FBI Sparks Privacy Fears as Agents Get More Power to Search Your Household Tash

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The Daily Mail/UK

FBI Sparks Privacy Fears as Agents Get More Power to Search Your Household Tash

by
Mark Duell

New rules: The FBI wants to use details found in trash to pressurise someone to help an investigation or work out whether they might be a threat to agents.

Even your trash can may not be safe from the government’s eyes.

Around 14,000 agents are getting more powers to search databases, examine household trash and use surveillance teams to scrutinise targets.

But the Federal Bureau of Investigation’s move to give agents more scope to watch people of interest has been criticised by privacy lawyers.

Former FBI agent Michael German, now an American Civil Liberties Union lawyer, said it could make it harder to stop inappropriate use.

‘Claiming additional authorities to investigate people only further raises the potential for abuse,’ he told the New York Times.

An inspector general found in 2007 it abused the ‘national security letters’ system that allows the access of personal information with no court order.

But FBI general counsel Valerie Caproni said the problems from 2007 had been fixed and the new guidelines had been carefully considered.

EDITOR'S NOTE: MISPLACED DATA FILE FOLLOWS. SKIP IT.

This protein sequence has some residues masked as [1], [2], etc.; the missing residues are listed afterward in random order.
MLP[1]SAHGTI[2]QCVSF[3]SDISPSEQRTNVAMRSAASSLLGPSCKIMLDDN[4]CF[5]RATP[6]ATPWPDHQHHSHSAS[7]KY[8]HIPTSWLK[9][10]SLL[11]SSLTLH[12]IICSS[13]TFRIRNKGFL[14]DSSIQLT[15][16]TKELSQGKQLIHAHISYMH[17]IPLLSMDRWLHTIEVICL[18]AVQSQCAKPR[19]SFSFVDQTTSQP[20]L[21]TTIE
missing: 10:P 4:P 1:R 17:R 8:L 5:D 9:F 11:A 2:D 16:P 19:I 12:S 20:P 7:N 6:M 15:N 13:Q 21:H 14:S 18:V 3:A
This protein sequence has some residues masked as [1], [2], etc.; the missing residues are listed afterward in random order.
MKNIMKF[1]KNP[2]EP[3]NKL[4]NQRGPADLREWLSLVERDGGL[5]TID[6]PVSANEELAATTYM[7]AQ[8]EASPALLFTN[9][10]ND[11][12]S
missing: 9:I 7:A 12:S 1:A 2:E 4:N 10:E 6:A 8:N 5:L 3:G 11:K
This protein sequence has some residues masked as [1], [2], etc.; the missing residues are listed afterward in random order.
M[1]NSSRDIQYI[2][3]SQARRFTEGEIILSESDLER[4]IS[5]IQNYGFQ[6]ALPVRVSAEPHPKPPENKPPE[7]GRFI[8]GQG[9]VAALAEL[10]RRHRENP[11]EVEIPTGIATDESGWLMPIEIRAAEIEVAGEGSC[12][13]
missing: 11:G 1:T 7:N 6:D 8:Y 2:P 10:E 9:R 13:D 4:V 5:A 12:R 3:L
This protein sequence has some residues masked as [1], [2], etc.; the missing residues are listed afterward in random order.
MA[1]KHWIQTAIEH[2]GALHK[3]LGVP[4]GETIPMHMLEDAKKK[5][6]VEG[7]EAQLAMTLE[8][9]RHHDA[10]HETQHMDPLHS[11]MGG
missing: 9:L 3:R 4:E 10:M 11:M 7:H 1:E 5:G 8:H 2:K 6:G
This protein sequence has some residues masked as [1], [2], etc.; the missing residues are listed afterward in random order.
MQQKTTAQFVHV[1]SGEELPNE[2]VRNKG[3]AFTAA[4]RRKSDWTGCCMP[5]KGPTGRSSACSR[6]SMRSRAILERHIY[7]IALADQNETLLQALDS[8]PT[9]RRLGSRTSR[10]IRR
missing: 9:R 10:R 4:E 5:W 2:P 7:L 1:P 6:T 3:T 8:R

She told the New York Times the alterations to its operations manual were ‘more like fine-tuning than major changes’.

The revised rules will mean agents can look through the trash of a potential informant.

The FBI wants to use information found in trash to pressurise someone to help an investigation or work out whether they might be a threat to agents.

Current rules from 2008 also mean agents must open an inquiry before ‘proactively’ searching for information about someone in a database.

But new guidelines will allow them to search without making a record of it - with the FBI saying it will help speed up operations.

Another new piece of guidance surrounds surveillance squads, who can currently only be used once in an assessment.

But now agents will be able to use them repeatedly – although time limits on physical surveillance will remain, reported the New York Times.

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